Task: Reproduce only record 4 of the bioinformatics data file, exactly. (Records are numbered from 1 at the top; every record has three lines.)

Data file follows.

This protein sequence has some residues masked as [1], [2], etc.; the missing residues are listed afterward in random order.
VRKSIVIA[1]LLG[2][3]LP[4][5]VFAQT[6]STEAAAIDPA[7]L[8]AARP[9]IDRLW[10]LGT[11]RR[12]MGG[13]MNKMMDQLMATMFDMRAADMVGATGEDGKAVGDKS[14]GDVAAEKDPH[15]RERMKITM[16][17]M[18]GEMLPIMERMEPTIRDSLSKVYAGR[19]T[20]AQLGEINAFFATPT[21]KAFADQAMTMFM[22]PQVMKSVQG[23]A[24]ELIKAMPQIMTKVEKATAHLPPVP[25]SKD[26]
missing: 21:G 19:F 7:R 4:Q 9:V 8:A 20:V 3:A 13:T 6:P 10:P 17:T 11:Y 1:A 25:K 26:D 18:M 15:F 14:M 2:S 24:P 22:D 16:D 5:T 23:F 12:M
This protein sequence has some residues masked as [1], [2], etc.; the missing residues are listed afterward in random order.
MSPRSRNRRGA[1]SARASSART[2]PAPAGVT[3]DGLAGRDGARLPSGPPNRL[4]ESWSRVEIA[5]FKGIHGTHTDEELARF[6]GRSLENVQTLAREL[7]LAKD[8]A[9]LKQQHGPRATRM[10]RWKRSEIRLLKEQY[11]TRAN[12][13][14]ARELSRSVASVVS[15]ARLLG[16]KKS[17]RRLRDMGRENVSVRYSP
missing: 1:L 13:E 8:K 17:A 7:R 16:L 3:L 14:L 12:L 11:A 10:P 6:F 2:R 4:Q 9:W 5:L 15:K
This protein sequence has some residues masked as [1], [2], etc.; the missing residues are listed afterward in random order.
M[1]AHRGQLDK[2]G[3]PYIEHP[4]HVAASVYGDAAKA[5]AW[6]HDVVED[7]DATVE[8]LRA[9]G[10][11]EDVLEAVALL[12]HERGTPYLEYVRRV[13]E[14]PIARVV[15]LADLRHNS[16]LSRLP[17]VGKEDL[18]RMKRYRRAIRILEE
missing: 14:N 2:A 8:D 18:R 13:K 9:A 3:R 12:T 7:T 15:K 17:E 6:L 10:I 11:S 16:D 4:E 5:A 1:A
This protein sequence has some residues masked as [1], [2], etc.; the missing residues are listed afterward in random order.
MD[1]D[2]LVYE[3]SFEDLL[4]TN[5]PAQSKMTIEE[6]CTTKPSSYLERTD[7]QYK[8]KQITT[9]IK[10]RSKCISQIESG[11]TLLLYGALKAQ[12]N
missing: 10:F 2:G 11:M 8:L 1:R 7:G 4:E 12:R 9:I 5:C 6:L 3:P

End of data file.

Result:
This protein sequence has some residues masked as [1], [2], etc.; the missing residues are listed afterward in random order.
MD[1]D[2]LVYE[3]SFEDLL[4]TN[5]PAQSKMTIEE[6]CTTKPSSYLERTD[7]QYK[8]KQITT[9]IK[10]RSKCISQIESG[11]TLLLYGALKAQ[12]N
missing: 10:F 2:G 11:M 8:L 1:R 7:G 4:E 12:R 9:I 5:C 6:L 3:P